I felt surprise when she tapped on the gear in her bag and said she was an exotic dancer. Then I realized how much she craved genuine conversation. I could tell she didn’t trust most compliments tossed her way. But, she felt an underlying respect from me when I started the conversation. I wondered if she told me her “secret” to see if I would pull away from her. I felt prompted to stand firm in the conversation, that perhaps through me she could feel the love God had for her.
I’m not Ammon, but appreciated the small scale experience following his example provided me. I’ve always welcomed those who approach me with love, respect, and compassion. What a difference they’ve made in my life!
All Things Common with God
In His intercessory prayer, after acknowledging that He sanctified Himself so we could be sanctified, Jesus prayed that
“they all may be one; as thou, Father, art in me, and I in thee, that they also may believe that thou hast sent me. And the glory which thou gavest me I have given them; that they may be one, even as we are one” (John 17:21-22).
How is my relationship with my Heavenly Father and my Savior? Am I truly one with Them?
Establishing relationships of love and compassion with people around us also helps us figure out how to become one with God. We learn to keep the commandment to “Love thy neighbor as thyself” (Matthew 19:19) so we learn to see others as God sees them—and we learn to view ourselves as He sees us!
Ordinances and commandments help us to know the mind and will of God. We gain the constant companionship of the Holy Ghost. We take Christ’s name upon us.
Our very identity begins to merge with Christ’s!
The scriptures are FULL of examples of people who achieved this kind of oneness. Most scriptural examples were folks of no great position—until called by God after their loyalty had been proven.
David ran towards Goliath shouting, “Thou comest to me with a sword, and with a spear, and with a shield: but I come to thee in the name of the Lord of hosts…whom thou hast defied. This day will the Lord deliver thee into mine hand…that all the earth may know that there is a God in Israel” (1 Samuel 17:45-46).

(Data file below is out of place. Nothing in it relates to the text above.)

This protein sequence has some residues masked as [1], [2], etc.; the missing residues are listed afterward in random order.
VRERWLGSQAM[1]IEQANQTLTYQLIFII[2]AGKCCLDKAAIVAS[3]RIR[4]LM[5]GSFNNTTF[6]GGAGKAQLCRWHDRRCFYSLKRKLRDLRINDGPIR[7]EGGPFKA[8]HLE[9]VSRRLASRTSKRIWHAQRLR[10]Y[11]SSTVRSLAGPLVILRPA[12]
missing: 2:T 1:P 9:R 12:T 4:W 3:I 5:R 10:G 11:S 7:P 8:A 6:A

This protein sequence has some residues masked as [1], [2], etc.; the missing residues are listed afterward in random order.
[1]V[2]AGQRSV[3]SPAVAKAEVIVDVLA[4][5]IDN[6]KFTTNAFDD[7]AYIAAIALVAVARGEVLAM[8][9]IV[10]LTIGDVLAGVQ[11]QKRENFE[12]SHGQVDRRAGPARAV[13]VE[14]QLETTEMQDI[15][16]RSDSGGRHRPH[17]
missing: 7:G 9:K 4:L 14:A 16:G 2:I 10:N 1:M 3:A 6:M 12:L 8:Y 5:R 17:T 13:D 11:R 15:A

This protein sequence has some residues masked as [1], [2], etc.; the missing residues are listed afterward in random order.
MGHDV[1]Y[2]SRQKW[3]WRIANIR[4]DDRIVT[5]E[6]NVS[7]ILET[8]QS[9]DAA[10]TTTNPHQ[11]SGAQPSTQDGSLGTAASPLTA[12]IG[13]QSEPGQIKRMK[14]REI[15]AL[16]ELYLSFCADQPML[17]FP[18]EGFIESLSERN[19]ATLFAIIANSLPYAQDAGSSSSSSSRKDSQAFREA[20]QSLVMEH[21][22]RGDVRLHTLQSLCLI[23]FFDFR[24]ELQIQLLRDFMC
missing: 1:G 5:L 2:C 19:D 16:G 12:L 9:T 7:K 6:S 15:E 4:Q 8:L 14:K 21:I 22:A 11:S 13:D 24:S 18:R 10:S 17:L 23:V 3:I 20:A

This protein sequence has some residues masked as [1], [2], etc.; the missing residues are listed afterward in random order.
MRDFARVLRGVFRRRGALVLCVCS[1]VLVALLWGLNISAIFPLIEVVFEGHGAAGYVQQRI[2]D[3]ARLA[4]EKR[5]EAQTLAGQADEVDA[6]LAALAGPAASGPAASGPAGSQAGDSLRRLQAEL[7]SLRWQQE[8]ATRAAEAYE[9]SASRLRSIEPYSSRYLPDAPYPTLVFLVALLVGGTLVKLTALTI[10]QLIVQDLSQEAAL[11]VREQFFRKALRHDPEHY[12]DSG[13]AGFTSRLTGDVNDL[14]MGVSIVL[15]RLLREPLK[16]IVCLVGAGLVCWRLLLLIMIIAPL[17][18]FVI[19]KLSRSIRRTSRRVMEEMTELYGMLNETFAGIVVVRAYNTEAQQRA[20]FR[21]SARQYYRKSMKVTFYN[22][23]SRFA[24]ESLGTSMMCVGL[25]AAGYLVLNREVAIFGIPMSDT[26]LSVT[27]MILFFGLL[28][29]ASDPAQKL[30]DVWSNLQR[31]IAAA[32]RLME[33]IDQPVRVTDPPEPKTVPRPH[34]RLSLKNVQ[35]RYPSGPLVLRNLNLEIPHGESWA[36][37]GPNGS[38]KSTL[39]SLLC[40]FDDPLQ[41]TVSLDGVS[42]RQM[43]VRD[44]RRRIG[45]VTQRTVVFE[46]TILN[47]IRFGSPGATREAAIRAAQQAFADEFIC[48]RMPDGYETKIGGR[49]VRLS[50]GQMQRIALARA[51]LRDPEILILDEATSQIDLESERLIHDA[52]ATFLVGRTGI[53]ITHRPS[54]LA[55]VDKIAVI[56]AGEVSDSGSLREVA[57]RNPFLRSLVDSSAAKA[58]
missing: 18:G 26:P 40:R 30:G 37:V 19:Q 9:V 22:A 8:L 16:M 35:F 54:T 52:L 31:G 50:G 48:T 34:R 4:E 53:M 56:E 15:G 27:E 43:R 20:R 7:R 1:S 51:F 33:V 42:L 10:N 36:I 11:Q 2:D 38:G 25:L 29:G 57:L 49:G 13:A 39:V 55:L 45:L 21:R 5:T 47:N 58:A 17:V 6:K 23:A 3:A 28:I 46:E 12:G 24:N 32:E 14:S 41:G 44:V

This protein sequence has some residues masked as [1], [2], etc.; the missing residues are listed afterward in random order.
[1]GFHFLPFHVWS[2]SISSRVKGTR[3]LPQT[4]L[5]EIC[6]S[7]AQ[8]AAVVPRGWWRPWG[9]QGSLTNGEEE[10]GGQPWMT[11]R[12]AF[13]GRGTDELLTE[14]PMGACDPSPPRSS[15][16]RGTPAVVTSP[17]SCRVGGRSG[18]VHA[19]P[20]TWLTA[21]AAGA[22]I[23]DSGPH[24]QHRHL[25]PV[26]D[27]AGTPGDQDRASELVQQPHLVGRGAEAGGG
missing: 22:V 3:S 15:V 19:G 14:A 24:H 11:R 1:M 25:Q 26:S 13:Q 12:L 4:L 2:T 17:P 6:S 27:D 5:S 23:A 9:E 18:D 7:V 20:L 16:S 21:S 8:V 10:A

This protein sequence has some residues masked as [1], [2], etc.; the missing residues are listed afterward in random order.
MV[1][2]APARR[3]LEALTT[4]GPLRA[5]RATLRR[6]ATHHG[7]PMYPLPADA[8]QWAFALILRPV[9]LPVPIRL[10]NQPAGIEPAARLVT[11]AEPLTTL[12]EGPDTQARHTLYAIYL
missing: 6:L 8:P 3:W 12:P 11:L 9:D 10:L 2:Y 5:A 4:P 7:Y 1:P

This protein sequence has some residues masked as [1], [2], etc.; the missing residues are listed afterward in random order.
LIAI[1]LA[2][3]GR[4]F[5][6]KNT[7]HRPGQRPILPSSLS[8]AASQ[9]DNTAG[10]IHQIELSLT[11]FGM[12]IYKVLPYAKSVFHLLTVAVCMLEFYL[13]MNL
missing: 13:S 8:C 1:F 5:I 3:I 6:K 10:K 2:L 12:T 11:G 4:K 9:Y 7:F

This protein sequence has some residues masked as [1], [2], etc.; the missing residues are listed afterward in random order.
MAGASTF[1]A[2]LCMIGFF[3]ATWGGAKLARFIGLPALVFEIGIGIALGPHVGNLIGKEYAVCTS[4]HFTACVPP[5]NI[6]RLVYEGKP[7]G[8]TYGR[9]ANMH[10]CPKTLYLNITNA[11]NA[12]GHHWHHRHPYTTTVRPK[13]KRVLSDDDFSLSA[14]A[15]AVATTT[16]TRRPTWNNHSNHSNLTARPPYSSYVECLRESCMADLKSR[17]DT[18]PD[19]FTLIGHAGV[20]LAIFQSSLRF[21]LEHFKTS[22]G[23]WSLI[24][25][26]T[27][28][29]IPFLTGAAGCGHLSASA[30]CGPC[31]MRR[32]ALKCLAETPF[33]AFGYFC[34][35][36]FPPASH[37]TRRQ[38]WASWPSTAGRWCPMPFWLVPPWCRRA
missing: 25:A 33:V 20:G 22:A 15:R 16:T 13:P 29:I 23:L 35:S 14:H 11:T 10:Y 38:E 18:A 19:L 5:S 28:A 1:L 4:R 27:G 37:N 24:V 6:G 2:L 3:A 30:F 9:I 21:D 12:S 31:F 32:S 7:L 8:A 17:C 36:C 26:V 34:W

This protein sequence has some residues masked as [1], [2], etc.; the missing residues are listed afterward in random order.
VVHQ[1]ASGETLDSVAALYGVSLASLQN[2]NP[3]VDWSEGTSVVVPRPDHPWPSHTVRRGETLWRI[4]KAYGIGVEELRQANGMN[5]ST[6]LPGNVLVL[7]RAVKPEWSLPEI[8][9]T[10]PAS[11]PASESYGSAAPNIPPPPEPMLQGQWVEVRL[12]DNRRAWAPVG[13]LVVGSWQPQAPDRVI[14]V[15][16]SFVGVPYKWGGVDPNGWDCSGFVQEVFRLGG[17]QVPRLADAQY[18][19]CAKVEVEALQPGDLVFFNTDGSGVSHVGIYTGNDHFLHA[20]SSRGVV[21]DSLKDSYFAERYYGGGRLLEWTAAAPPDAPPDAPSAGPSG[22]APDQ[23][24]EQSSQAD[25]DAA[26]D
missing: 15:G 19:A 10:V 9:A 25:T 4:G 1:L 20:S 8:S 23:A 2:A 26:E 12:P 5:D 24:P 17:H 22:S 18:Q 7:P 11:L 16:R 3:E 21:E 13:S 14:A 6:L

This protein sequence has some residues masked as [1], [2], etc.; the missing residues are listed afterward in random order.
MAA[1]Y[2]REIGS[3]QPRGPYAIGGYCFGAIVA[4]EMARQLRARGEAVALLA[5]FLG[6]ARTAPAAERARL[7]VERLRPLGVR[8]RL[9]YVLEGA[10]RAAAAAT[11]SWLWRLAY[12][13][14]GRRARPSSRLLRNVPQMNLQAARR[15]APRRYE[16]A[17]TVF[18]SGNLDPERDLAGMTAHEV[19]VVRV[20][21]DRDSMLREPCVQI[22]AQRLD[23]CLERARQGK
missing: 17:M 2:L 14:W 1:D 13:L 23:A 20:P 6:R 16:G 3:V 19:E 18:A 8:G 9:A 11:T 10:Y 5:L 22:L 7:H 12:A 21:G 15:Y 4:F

Elisha’s servant saw their enemies surrounding them and feared for his life. But, Elisha knew that, because of his relationship with the Lord, God would fight their battle.
“Elisha prayed and said Lord, I pray thee, open his eyes, that he may see. And the Lord opened the eyes of the young man; and he saw: and behold, the mountain was full of horses and chariots of fire round about Elisha. And when they came down to him, Elisha prayed unto the Lord, and said Smite this people, I pray thee, with blindness. And he smote them with blindness according to the word of Elisha” (2 Kings 6:17-18).
Nephi heard the voice of God declare,
“Blessed art thou, Nephi, for those things which thou has done; for I have beheld how thou hast with unwearyingness declared the word, which I have given unto thee, unto this people. And thou has not feared them, and hast not sought thine own life, but has sought my will, and to keep my commandments.
And now, because thou hast done this with such unwearyingness, behold I will bless thee forever; and I will make thee mighty in word and in deed, in faith and in works; yea, even that all things shall be done unto thee according to thy word, for thou shalt not ask that which is contrary to my will.
Behold, thou art Nephi, and I am God. Behold, I declare it unto thee in the presence of mine angels, that ye shall have power over this people…Behold, I give unto you power, that whatsoever ye shall seal on earth shall be sealed in heaven; and whatsoever ye shall loose on earth shall be loosed in heaven; and thus shall ye have power among this people” (Helaman 10: 4-7).
They acted through the power of God because they bound themselves to Him! The Lord’s confidence in Nephi is so meaningful to me: “all things shall be done unto thee according to thy word, for thou shalt not ask that which is contrary to my will.”
When we align ourselves with God’s will, instead of losing identity and uniqueness, we gain the constant companionship of the Holy Ghost and divine power. The Holy Ghost’s sanctifying power strengthens our weaknesses and pulls the motes from our eyes so we can see others, ourselves, and God clearly.
Sometimes it’s beautiful-hair woman that we really get to see.